Every day the information is more easily filtered from the closed official archives to those alternative networks where the news networks run without brakes. It escapes in floods -- and not only in WikiLeaks -- these well-kept secrets and jealously guarded data. This avalanche of revelations has us believing that in Cuba we are living in a time of liberalization but not in the experimental style for the Spanish at the end of the seventies.
Ours, rather, is well fed on these previously hidden details of our national history, drawing on passages silenced by the press. One of the most shocking revelations of recent times occurred in January 2010 and was associated with the death-by starvation and cold of at least 26 patients in the Havana psychiatric hospital. Around 300 photos taken during their autopsies escaped the controls and passed into the hands of citizens, showing the state of deterioration and maltreatment they'd been exposed to in life.
We never knew for sure who took this sequence of images in the Institute of Legal Medicine, nor how, in a few weeks, thousands of citizens viewed those emaciated corpses, with their contusions and neglect. Only after we had entered through forbidden paths, did the television make a brief announcement about the deaths.
A restless camera had also filmed, two years earlier, the discussion between a university student in computer science and the president of the parliament. Mr. Ricardo Alarcon could only reply to the young man's incisive questions with certain unfortunate phrases, a nervous wringing of the hands, and some slogans.
The resulting video spread like wildfire and that high cheekboned face, with the firmly stated questions, became a kind of popular leader for daring to say publicly what so many remain silent about. In addition to evidence of social discontent, the spread of those recorded minutes corroborated something very important: the efficacy of the clandestine channels of communication to divulge the forbidden. And we saw an effective way to jump over the censorship.
After that incident, the flood of information intensified, the network to spontaneously spread the news strengthened, and state monopoly on information seemed to yield before the force of citizens. So that our liberalization didn't come, as in the Spanish case, in the form of bikinis or risqué films, but it has arrived in the little bellies of USB flash memories and in the thin surfaces of CDs and DVDs.
The latest example of the inability to keep something far from prying eyes has been the publication of the Fidel Castro's macrobiotic diet. Designed and supervised by a leading institution specializing in nutrition, the select menu passed to the public arena in all its details.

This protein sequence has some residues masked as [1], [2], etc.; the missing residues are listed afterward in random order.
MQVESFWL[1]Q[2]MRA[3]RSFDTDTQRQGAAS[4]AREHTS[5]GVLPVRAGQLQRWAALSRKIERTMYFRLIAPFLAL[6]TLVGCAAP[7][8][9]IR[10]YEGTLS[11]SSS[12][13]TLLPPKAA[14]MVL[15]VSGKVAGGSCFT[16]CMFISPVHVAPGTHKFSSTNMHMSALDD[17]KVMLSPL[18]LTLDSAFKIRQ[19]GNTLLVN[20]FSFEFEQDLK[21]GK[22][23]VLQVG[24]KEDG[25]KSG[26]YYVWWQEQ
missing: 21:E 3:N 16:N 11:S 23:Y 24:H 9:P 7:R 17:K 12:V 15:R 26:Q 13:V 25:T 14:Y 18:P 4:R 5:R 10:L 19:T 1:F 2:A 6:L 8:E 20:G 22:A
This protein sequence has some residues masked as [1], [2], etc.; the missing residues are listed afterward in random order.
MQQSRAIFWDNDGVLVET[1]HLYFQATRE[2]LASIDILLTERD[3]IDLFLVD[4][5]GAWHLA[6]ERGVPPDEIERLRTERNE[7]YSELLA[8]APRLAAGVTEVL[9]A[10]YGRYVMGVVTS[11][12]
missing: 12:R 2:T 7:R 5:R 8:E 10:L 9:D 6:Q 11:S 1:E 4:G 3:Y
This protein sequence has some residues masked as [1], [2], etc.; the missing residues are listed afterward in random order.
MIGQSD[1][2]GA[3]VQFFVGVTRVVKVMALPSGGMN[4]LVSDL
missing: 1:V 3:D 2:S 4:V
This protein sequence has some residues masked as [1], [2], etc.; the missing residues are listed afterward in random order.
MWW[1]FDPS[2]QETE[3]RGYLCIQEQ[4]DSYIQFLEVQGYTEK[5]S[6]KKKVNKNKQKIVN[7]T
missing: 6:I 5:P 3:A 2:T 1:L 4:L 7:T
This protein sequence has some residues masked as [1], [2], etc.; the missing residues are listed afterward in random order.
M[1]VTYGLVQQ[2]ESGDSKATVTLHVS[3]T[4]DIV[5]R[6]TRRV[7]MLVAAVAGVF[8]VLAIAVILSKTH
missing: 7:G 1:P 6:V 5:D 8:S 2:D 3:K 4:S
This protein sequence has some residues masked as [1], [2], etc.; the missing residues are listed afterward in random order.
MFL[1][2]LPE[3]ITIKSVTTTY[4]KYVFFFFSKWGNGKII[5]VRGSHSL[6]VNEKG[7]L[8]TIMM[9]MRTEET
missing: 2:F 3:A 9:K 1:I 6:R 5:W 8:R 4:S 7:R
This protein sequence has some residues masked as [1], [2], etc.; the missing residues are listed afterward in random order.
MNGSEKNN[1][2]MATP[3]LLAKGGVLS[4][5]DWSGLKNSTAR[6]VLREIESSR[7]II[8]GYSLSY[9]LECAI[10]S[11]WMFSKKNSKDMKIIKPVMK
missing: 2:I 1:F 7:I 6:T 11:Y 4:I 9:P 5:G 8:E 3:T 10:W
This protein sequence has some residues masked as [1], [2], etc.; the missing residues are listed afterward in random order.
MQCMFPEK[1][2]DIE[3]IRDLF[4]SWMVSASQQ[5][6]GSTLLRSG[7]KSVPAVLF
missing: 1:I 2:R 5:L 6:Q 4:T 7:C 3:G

The list includes everything from seaweed brought from Japan to brown rice harvested with zero pesticides or fertilizers. In a country where the greatest question people ask every day is "what will I eat today?" this discovery came as a bucket of cold water.
Beyond the outrageous cost of such an exclusive diet, what has most upset those on the Island is that such excesses are committed under the mask of discourse or militant austerity and discipline. On the other hand, it has unleashed a veritable witch hunt, on the part of those in charge of information security at the scientific center, to determine those responsible for the leak of the Maximum Leader's menu. Analyzing what happened is like watching a bag full of water begin to be punctured by small holes, until it is entirely emptied.
The leaks can destroy a system that has relied too long on secrecy. The Palace whispers can no longer be contained, the corruption scandals, the ousted officials, all pass within hours to the public realm. It is not as if 11 million Cubans believe that the Commander in Chief eats the same that each of them receive on the ration market quota, but the enormous difference between what is on their plates and that of another has left them bewildered.
In a country strangled by the financial crisis, the dual currency and low productivity, docking a ship laden with macrobiotic products arriving from Italy, in order to keep one man alive, leads to a lot of talk. It's like a leap into the abyss, as most Cubans have no idea what organic farming, pesticide-free vegetables, much less first press olive oil are. The schizophrenic duality between what is said from the dais and what happens behind the doors of senior officials is overwhelming.
It is also a relief, however, to know that nothing remains hidden behind the curtains, and that we will not have to wait decades for the declassification of the what is hidden today. Each day the time gap between what happens and when we learn about it is shorter, every week that passes it is harder to hide information.
Perhaps right now a white-bearded old man is lifting a spoon of natural couscous to his mouth, taking as well a small portion of delicately-flavored sushi. He thinks he is alone but an eager crowd looks on. Each ounce that he lifts to his mouth is known in advance, every detail he has hidden in the past will also be known.